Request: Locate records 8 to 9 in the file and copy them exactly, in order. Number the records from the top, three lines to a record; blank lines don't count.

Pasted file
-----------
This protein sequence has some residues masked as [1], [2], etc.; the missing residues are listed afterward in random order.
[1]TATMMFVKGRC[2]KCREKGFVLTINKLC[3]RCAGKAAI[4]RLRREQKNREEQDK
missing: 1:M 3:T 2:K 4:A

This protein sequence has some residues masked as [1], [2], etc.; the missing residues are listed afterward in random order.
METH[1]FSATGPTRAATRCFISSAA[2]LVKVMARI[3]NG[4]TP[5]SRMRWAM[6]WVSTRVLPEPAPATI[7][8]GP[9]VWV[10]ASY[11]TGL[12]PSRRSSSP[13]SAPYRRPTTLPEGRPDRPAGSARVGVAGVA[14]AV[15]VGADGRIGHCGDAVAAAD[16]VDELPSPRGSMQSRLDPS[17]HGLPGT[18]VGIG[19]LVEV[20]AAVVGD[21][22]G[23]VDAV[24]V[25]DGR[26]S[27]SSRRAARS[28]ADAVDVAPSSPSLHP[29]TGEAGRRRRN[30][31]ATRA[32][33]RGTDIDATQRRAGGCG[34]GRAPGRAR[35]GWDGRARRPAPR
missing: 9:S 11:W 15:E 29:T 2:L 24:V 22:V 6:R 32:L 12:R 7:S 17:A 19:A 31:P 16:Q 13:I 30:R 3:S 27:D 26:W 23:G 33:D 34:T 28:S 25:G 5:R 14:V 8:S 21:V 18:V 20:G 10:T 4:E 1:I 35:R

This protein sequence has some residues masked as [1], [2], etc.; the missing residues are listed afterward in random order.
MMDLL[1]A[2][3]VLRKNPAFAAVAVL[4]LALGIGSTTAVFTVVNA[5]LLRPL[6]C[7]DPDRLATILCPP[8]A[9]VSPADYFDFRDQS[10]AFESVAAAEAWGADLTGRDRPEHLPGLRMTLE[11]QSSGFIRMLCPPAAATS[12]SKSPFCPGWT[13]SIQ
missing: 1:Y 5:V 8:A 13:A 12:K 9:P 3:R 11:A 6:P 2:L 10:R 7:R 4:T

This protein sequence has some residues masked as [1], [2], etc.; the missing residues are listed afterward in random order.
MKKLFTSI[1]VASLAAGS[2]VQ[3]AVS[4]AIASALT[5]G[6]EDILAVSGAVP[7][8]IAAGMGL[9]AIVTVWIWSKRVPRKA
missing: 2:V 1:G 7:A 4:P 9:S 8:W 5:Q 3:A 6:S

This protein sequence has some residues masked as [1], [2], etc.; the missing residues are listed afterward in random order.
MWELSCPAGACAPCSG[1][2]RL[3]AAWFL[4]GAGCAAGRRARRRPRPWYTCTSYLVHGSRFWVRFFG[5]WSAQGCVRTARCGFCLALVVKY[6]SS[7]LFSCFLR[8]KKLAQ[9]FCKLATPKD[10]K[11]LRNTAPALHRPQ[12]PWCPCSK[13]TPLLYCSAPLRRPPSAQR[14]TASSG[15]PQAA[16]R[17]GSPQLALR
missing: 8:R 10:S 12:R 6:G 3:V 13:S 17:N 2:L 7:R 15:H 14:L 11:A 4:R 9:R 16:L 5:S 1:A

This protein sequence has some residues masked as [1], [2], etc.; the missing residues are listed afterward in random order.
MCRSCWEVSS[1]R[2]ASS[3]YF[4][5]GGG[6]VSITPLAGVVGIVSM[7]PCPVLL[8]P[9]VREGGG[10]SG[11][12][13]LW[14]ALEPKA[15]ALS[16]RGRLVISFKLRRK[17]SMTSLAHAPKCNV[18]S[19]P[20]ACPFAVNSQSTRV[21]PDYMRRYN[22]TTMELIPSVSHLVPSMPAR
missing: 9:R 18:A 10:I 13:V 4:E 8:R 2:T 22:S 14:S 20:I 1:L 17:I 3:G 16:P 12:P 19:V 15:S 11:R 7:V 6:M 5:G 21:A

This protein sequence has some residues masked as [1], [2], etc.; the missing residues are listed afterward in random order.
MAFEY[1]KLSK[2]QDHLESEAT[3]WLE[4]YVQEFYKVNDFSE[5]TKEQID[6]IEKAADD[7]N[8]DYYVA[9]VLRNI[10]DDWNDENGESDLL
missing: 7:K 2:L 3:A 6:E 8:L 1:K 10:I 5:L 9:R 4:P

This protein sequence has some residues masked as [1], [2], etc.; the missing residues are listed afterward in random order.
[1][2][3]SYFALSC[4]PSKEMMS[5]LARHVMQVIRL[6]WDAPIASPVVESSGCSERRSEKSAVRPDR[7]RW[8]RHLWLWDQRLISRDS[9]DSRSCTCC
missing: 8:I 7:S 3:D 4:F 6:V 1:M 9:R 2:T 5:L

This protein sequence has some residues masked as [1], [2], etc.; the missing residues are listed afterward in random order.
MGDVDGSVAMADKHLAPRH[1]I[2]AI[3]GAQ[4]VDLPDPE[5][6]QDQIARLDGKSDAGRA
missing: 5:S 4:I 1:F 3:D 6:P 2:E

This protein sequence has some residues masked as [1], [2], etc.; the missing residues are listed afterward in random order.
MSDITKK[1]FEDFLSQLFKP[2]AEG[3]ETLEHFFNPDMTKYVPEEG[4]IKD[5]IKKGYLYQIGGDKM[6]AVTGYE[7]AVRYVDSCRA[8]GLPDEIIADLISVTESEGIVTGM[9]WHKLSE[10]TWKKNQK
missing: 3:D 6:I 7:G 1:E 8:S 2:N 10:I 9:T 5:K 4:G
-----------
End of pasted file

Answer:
This protein sequence has some residues masked as [1], [2], etc.; the missing residues are listed afterward in random order.
[1][2][3]SYFALSC[4]PSKEMMS[5]LARHVMQVIRL[6]WDAPIASPVVESSGCSERRSEKSAVRPDR[7]RW[8]RHLWLWDQRLISRDS[9]DSRSCTCC
missing: 8:I 7:S 3:D 4:F 6:V 1:M 9:R 2:T 5:L

This protein sequence has some residues masked as [1], [2], etc.; the missing residues are listed afterward in random order.
MGDVDGSVAMADKHLAPRH[1]I[2]AI[3]GAQ[4]VDLPDPE[5][6]QDQIARLDGKSDAGRA
missing: 5:S 4:I 1:F 3:D 6:P 2:E